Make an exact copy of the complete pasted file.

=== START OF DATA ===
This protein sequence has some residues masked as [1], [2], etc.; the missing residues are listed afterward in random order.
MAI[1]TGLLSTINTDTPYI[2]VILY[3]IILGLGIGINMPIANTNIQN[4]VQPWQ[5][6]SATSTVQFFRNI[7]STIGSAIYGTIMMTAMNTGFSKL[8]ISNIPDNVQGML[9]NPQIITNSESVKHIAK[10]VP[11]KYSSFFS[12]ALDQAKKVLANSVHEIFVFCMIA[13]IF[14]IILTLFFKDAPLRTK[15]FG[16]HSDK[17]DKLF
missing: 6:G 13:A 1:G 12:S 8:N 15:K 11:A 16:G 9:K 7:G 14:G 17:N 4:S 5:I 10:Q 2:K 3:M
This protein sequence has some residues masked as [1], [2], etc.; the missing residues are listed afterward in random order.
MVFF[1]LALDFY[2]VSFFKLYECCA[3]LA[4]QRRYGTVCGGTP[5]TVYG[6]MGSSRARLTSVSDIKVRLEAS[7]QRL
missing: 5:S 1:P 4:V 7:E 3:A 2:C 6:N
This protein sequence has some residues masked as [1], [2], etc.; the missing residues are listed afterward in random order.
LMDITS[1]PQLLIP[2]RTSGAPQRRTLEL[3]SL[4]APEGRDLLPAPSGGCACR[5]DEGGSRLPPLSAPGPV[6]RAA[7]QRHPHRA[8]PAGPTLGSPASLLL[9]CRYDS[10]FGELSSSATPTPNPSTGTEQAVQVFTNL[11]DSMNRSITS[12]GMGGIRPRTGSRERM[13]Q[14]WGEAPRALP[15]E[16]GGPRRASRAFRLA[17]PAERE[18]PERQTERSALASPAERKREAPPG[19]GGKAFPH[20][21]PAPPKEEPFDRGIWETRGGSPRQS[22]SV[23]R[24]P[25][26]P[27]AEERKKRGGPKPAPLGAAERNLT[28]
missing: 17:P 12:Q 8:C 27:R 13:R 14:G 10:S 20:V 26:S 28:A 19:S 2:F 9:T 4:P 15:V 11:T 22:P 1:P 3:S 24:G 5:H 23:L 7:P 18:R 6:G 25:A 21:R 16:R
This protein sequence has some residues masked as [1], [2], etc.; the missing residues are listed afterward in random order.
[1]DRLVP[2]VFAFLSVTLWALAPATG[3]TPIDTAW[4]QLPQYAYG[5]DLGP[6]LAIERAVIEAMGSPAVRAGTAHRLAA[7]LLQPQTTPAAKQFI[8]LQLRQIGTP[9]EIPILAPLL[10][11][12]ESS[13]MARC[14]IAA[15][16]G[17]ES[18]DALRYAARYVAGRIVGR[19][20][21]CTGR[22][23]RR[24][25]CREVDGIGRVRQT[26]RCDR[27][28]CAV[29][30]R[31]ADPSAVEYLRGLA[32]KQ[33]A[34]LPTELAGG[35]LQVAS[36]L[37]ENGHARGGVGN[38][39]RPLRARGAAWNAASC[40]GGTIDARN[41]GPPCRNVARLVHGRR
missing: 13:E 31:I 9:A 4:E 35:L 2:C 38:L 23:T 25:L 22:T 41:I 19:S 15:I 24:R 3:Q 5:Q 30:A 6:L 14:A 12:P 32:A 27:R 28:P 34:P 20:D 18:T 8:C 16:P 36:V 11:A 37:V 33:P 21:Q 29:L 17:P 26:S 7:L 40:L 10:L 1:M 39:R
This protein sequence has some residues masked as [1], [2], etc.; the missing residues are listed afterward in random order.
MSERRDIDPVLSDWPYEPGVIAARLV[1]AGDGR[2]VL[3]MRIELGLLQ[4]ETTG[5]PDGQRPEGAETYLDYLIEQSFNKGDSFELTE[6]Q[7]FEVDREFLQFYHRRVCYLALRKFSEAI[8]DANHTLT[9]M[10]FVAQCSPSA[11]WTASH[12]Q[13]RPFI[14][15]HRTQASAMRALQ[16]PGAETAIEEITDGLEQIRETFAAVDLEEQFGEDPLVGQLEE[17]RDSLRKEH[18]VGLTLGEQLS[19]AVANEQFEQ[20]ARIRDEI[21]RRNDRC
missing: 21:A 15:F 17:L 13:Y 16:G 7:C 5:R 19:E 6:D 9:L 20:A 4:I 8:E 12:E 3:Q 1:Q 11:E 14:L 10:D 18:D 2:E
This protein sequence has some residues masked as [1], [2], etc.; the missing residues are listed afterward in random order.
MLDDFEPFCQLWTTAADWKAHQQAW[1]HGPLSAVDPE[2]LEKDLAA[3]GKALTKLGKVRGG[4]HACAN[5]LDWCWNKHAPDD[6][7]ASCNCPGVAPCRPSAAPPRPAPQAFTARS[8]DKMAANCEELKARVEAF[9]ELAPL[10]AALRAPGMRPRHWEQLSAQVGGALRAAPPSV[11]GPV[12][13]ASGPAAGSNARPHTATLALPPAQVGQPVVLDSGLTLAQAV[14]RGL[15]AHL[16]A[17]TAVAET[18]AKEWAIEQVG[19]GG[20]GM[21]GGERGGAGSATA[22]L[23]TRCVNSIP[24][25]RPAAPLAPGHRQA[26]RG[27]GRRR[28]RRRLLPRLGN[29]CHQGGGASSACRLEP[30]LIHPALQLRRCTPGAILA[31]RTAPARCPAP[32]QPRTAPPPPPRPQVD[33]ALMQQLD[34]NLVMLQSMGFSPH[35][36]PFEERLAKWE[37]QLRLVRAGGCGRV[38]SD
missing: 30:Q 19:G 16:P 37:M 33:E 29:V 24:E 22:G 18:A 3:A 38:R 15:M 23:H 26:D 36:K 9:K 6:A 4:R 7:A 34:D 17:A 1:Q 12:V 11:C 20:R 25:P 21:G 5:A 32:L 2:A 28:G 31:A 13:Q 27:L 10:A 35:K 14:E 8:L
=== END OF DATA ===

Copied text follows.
This protein sequence has some residues masked as [1], [2], etc.; the missing residues are listed afterward in random order.
MAI[1]TGLLSTINTDTPYI[2]VILY[3]IILGLGIGINMPIANTNIQN[4]VQPWQ[5][6]SATSTVQFFRNI[7]STIGSAIYGTIMMTAMNTGFSKL[8]ISNIPDNVQGML[9]NPQIITNSESVKHIAK[10]VP[11]KYSSFFS[12]ALDQAKKVLANSVHEIFVFCMIA[13]IF[14]IILTLFFKDAPLRTK[15]FG[16]HSDK[17]DKLF
missing: 6:G 13:A 1:G 12:S 8:N 15:K 11:A 16:G 9:K 7:G 14:G 17:N 4:S 5:I 10:Q 2:K 3:M
This protein sequence has some residues masked as [1], [2], etc.; the missing residues are listed afterward in random order.
MVFF[1]LALDFY[2]VSFFKLYECCA[3]LA[4]QRRYGTVCGGTP[5]TVYG[6]MGSSRARLTSVSDIKVRLEAS[7]QRL
missing: 5:S 1:P 4:V 7:E 3:A 2:C 6:N
This protein sequence has some residues masked as [1], [2], etc.; the missing residues are listed afterward in random order.
LMDITS[1]PQLLIP[2]RTSGAPQRRTLEL[3]SL[4]APEGRDLLPAPSGGCACR[5]DEGGSRLPPLSAPGPV[6]RAA[7]QRHPHRA[8]PAGPTLGSPASLLL[9]CRYDS[10]FGELSSSATPTPNPSTGTEQAVQVFTNL[11]DSMNRSITS[12]GMGGIRPRTGSRERM[13]Q[14]WGEAPRALP[15]E[16]GGPRRASRAFRLA[17]PAERE[18]PERQTERSALASPAERKREAPPG[19]GGKAFPH[20][21]PAPPKEEPFDRGIWETRGGSPRQS[22]SV[23]R[24]P[25][26]P[27]AEERKKRGGPKPAPLGAAERNLT[28]
missing: 17:P 12:Q 8:C 27:R 13:R 14:G 10:S 20:V 26:S 28:A 19:S 2:F 9:T 4:P 15:V 11:T 22:P 1:P 3:S 24:G 5:H 23:L 7:P 18:R 6:G 25:A 21:R 16:R
This protein sequence has some residues masked as [1], [2], etc.; the missing residues are listed afterward in random order.
[1]DRLVP[2]VFAFLSVTLWALAPATG[3]TPIDTAW[4]QLPQYAYG[5]DLGP[6]LAIERAVIEAMGSPAVRAGTAHRLAA[7]LLQPQTTPAAKQFI[8]LQLRQIGTP[9]EIPILAPLL[10][11][12]ESS[13]MARC[14]IAA[15][16]G[17]ES[18]DALRYAARYVAGRIVGR[19][20][21]CTGR[22][23]RR[24][25]CREVDGIGRVRQT[26]RCDR[27][28]CAV[29][30]R[31]ADPSAVEYLRGLA[32]KQ[33]A[34]LPTELAGG[35]LQVAS[36]L[37]ENGHARGGVGN[38][39]RPLRARGAAWNAASC[40]GGTIDARN[41]GPPCRNVARLVHGRR
missing: 13:E 31:I 9:A 4:E 35:L 2:C 38:L 23:T 25:L 22:T 41:I 19:S 15:I 24:R 3:Q 5:Q 30:A 6:L 14:A 12:P 32:A 27:R 28:P 34:P 20:D 18:T 8:C 16:P 36:V 11:A 37:V 33:P 21:Q 29:L 17:P 26:S 7:L 40:L 10:L 1:M 39:R
This protein sequence has some residues masked as [1], [2], etc.; the missing residues are listed afterward in random order.
MSERRDIDPVLSDWPYEPGVIAARLV[1]AGDGR[2]VL[3]MRIELGLLQ[4]ETTG[5]PDGQRPEGAETYLDYLIEQSFNKGDSFELTE[6]Q[7]FEVDREFLQFYHRRVCYLALRKFSEAI[8]DANHTLT[9]M[10]FVAQCSPSA[11]WTASH[12]Q[13]RPFI[14][15]HRTQASAMRALQ[16]PGAETAIEEITDGLEQIRETFAAVDLEEQFGEDPLVGQLEE[17]RDSLRKEH[18]VGLTLGEQLS[19]AVANEQFEQ[20]ARIRDEI[21]RRNDRC
missing: 21:A 15:F 17:L 13:Y 16:G 7:C 5:R 19:E 6:D 9:L 20:A 4:I 8:E 12:E 3:Q 1:Q 11:E 14:L 10:D 18:D 2:E
This protein sequence has some residues masked as [1], [2], etc.; the missing residues are listed afterward in random order.
MLDDFEPFCQLWTTAADWKAHQQAW[1]HGPLSAVDPE[2]LEKDLAA[3]GKALTKLGKVRGG[4]HACAN[5]LDWCWNKHAPDD[6][7]ASCNCPGVAPCRPSAAPPRPAPQAFTARS[8]DKMAANCEELKARVEAF[9]ELAPL[10]AALRAPGMRPRHWEQLSAQVGGALRAAPPSV[11]GPV[12][13]ASGPAAGSNARPHTATLALPPAQVGQPVVLDSGLTLAQAV[14]RGL[15]AHL[16]A[17]TAVAET[18]AKEWAIEQVG[19]GG[20]GM[21]GGERGGAGSATA[22]L[23]TRCVNSIP[24][25]RPAAPLAPGHRQA[26]RG[27]GRRR[28]RRRLLPRLGN[29]CHQGGGASSACRLEP[30]LIHPALQLRRCTPGAILA[31]RTAPARCPAP[32]QPRTAPPPPPRPQVD[33]ALMQQLD[34]NLVMLQSMGFSPH[35][36]PFEERLAKWE[37]QLRLVRAGGCGRV[38]SD
missing: 30:Q 19:G 16:P 37:M 33:E 29:V 24:E 22:G 18:A 3:A 38:R 15:M 23:H 26:D 36:K 9:K 6:A 4:R 7:A 34:D 17:A 1:Q 12:V 11:C 20:R 25:P 21:G 5:A 32:L 2:A 28:G 31:A 13:Q 27:L 10:A 35:K 14:E 8:L